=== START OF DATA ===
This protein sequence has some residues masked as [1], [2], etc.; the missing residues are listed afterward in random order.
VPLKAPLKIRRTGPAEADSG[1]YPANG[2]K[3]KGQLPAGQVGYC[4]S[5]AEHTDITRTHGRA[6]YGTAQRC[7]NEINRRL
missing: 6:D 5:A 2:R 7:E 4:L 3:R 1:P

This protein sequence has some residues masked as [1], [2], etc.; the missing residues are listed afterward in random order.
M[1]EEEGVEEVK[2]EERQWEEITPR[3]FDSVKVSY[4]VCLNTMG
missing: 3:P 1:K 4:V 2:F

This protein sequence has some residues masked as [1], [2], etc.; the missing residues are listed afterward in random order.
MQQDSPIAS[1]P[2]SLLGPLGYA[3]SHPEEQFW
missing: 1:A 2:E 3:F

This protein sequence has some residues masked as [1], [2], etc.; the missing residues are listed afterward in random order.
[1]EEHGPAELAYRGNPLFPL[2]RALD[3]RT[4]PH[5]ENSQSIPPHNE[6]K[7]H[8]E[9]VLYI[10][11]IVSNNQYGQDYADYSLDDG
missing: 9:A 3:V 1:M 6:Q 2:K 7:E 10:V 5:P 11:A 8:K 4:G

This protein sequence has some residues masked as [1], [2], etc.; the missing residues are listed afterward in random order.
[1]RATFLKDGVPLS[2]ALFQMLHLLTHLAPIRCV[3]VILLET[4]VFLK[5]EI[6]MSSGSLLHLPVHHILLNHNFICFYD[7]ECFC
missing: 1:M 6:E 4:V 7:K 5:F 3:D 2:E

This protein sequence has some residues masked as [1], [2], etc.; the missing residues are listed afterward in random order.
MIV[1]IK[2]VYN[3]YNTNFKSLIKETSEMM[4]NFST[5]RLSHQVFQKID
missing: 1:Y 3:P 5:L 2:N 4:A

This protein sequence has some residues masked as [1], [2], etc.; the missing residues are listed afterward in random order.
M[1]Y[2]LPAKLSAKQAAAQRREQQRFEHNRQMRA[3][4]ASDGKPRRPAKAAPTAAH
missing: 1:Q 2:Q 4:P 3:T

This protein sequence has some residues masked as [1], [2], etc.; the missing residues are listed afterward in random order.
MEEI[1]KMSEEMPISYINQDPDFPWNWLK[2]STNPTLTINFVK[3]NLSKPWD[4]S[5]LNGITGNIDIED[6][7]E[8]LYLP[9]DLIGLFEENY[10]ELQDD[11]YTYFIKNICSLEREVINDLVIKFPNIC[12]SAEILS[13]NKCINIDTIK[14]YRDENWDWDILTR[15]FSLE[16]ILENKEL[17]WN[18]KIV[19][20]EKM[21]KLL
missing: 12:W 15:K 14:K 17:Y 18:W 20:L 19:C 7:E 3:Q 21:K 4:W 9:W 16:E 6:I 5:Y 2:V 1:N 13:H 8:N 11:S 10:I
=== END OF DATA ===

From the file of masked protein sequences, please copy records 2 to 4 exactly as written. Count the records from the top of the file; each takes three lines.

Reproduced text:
This protein sequence has some residues masked as [1], [2], etc.; the missing residues are listed afterward in random order.
M[1]EEEGVEEVK[2]EERQWEEITPR[3]FDSVKVSY[4]VCLNTMG
missing: 3:P 1:K 4:V 2:F

This protein sequence has some residues masked as [1], [2], etc.; the missing residues are listed afterward in random order.
MQQDSPIAS[1]P[2]SLLGPLGYA[3]SHPEEQFW
missing: 1:A 2:E 3:F

This protein sequence has some residues masked as [1], [2], etc.; the missing residues are listed afterward in random order.
[1]EEHGPAELAYRGNPLFPL[2]RALD[3]RT[4]PH[5]ENSQSIPPHNE[6]K[7]H[8]E[9]VLYI[10][11]IVSNNQYGQDYADYSLDDG
missing: 9:A 3:V 1:M 6:Q 2:K 7:E 10:V 5:P 11:A 8:K 4:G